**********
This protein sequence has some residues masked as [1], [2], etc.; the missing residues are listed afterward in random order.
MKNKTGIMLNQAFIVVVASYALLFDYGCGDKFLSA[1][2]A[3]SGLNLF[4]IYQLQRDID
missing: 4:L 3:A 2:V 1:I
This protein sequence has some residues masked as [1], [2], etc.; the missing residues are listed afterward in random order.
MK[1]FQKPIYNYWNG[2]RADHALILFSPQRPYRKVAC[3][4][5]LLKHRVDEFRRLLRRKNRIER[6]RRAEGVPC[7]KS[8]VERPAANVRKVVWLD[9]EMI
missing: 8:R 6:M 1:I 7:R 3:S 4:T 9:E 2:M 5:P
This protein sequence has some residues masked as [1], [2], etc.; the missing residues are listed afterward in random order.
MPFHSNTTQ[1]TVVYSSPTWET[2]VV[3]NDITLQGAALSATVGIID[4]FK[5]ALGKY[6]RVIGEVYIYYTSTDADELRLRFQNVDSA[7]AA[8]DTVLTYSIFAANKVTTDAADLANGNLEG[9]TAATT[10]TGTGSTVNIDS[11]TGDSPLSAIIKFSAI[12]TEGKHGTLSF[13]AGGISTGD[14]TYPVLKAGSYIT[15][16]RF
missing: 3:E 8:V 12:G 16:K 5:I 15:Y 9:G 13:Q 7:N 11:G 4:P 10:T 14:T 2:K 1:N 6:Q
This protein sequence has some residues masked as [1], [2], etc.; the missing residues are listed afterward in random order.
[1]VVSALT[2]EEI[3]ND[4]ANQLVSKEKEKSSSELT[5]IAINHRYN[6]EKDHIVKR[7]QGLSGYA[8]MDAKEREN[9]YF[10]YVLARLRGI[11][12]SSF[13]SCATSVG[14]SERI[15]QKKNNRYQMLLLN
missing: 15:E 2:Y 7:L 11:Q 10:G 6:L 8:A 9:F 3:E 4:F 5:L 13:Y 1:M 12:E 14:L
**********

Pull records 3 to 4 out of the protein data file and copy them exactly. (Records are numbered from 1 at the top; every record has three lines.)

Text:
This protein sequence has some residues masked as [1], [2], etc.; the missing residues are listed afterward in random order.
MPFHSNTTQ[1]TVVYSSPTWET[2]VV[3]NDITLQGAALSATVGIID[4]FK[5]ALGKY[6]RVIGEVYIYYTSTDADELRLRFQNVDSA[7]AA[8]DTVLTYSIFAANKVTTDAADLANGNLEG[9]TAATT[10]TGTGSTVNIDS[11]TGDSPLSAIIKFSAI[12]TEGKHGTLSF[13]AGGISTGD[14]TYPVLKAGSYIT[15][16]RF
missing: 3:E 8:V 12:G 16:K 5:I 15:Y 9:G 13:Q 7:N 11:G 4:P 10:T 14:T 2:K 1:N 6:Q
This protein sequence has some residues masked as [1], [2], etc.; the missing residues are listed afterward in random order.
[1]VVSALT[2]EEI[3]ND[4]ANQLVSKEKEKSSSELT[5]IAINHRYN[6]EKDHIVKR[7]QGLSGYA[8]MDAKEREN[9]YF[10]YVLARLRGI[11][12]SSF[13]SCATSVG[14]SERI[15]QKKNNRYQMLLLN
missing: 15:E 2:Y 7:L 11:Q 10:G 6:L 8:A 9:F 3:E 4:F 5:L 13:Y 1:M 12:E 14:L